“Seriously?” Lexi asked. It seemed so simple when he explained it like that. Her father nodded, smiling. “Oh, we are SO going to win this thing!” she crowed.
Tourist Center, South Miami, Florida – Friday, after sunset
“I’m looking for a landmark, I think,” Anne Collins explained to the retired volunteer working the counter. She had been lucky they arrived a few minutes before closing. “At a place called Mosquito something? Maybe?” She pulled her best helpless female routine, which wasn’t difficult considering she had no idea what were the right questions to ask.
“Excuse me?” the volunteer whose name tag called him John frowned in confusion.
“My friend,” Anne laughed nervously, “told me to meet him where the ‘tallest mosquito lights the way’ and I’m afraid I don’t get his little joke. Can you help?”
“Nothing like that around here,” John said.
“Oh no, it would be a ways away yet. Not ringing any bells?”
“At a place called Mosquito, you say?” The retiree frowned. “There is Mosquito Inlet Lighthouse, would that be it?”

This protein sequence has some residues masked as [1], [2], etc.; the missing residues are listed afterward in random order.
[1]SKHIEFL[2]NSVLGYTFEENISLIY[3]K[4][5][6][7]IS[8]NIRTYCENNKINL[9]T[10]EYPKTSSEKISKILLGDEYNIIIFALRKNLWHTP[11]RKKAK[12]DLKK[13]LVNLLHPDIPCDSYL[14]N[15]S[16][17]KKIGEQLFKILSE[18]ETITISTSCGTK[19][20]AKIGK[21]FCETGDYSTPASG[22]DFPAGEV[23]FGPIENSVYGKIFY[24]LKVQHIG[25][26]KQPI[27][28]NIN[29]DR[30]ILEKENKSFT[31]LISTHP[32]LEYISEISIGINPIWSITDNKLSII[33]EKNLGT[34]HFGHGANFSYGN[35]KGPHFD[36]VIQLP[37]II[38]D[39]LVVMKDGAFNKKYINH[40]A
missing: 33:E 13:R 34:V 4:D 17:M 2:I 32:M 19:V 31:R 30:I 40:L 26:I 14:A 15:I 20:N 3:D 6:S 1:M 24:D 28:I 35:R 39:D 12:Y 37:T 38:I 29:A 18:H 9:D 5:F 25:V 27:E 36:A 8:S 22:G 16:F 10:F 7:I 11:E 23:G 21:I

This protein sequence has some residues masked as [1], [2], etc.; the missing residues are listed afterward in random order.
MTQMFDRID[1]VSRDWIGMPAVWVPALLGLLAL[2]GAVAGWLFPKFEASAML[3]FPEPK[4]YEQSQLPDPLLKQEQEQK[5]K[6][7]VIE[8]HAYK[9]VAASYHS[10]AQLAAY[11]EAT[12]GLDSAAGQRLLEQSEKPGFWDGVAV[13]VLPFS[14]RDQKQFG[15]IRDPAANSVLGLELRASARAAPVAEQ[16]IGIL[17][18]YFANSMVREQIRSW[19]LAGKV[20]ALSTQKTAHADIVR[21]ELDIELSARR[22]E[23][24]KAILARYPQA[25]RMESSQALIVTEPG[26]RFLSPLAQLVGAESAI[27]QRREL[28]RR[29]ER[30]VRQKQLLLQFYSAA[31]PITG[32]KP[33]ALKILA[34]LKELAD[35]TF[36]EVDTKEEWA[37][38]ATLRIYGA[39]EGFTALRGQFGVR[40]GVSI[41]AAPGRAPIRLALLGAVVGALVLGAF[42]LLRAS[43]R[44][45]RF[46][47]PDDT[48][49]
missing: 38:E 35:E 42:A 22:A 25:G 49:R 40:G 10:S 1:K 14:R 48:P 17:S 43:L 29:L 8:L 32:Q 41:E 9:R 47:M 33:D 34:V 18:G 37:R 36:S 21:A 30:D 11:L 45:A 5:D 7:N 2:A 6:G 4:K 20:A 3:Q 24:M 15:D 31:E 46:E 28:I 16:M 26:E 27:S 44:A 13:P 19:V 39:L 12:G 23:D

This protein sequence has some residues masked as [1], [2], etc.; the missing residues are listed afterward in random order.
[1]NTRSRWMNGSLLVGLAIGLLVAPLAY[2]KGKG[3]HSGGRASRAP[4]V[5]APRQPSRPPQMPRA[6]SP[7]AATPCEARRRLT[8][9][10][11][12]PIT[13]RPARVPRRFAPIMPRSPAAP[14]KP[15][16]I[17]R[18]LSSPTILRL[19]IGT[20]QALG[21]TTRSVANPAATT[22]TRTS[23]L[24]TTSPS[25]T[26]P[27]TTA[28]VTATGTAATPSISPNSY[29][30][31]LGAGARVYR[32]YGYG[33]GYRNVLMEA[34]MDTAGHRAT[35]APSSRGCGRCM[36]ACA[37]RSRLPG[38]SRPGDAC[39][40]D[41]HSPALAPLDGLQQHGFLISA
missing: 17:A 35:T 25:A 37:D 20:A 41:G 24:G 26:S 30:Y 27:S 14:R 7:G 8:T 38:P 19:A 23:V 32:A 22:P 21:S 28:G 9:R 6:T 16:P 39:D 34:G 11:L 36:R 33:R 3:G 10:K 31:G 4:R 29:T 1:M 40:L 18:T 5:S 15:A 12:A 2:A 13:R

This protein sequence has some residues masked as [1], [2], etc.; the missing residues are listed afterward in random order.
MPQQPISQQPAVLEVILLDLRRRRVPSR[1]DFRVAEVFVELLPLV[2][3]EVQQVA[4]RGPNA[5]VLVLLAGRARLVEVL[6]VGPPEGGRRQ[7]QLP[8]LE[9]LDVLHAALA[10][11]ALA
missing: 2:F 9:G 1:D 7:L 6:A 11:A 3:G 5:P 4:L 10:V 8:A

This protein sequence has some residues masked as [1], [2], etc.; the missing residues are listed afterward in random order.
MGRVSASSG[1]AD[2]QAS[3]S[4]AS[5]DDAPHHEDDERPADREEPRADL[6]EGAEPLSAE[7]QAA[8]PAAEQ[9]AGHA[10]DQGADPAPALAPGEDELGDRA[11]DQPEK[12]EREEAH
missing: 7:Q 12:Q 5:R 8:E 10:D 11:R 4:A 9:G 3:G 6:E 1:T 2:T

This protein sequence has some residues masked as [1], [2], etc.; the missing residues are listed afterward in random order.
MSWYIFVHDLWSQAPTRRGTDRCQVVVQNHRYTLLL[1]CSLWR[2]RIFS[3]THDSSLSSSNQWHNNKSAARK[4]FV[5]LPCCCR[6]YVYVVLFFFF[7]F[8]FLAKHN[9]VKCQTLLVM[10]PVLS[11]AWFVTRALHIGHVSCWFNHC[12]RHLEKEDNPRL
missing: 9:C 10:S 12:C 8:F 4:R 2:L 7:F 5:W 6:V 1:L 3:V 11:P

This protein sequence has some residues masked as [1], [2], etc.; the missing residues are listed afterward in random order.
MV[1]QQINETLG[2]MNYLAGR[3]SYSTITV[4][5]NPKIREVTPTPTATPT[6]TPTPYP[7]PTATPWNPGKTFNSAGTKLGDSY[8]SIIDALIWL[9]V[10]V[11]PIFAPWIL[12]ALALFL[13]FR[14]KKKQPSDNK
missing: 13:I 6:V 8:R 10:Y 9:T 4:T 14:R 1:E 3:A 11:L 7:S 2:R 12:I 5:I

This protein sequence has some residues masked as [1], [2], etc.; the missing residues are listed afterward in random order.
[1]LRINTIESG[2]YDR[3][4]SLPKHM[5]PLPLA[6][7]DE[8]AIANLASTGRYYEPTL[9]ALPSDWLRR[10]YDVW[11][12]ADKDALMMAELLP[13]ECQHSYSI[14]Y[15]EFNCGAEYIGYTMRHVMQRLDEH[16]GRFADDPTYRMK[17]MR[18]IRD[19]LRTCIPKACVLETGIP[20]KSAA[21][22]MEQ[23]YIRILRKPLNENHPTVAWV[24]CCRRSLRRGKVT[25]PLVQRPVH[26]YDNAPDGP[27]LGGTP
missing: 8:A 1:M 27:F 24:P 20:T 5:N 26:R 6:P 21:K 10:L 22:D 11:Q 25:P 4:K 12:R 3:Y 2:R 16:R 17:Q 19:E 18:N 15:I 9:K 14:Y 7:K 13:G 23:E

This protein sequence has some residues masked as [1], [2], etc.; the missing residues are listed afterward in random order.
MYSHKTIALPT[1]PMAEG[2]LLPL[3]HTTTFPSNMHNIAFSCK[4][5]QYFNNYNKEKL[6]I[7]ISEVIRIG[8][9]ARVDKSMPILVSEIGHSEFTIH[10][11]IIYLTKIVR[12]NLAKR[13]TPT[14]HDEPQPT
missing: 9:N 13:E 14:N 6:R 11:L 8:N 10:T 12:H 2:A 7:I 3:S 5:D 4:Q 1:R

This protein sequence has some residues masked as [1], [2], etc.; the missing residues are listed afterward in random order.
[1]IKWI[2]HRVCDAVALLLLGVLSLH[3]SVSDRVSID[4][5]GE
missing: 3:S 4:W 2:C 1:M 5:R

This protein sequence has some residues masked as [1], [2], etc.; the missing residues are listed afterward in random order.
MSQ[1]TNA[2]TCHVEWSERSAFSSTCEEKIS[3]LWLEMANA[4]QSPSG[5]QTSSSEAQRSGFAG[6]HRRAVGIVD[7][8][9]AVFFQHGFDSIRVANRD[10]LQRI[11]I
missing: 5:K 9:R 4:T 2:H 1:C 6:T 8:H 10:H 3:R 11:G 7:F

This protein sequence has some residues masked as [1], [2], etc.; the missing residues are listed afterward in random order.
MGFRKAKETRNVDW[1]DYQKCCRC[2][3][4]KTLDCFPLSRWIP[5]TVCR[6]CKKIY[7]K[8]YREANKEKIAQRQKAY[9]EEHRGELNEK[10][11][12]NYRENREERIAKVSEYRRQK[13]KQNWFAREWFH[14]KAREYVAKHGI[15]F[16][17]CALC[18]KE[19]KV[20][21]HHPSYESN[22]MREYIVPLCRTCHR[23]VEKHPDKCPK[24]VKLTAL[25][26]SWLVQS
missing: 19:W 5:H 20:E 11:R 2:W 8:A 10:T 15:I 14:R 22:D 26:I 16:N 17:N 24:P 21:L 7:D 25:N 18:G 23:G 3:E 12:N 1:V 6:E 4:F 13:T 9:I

“Yes! That must be it!” she said triumphantly, relief flooding her veins with warmth. She pulled out her map and spread it across the counter, “Where is that? I didn’t see that when I was looking earlier.”
“Oh that’s because it isn’t called Mosquito Inlet anymore. It’s the Ponce Inlet now. It’s got the tallest lighthouse in Florida, you know.” John pulled out a brochure advertising the Lighthouses of Florida and handed it to her. She took it with a smile, slipped it into her bag with her other maps, and asked again where it was. He ran his old finger slowly along the coast, peering blindly at the map, clearly unable to read. “Should be, hmm, let me see, should be…” Anne leaned in close, her eyes scanning the map near his finger. “Near Daytona it was, I think,” John muttered. His finger passed Daytona Beach, clearing the map for her to read it.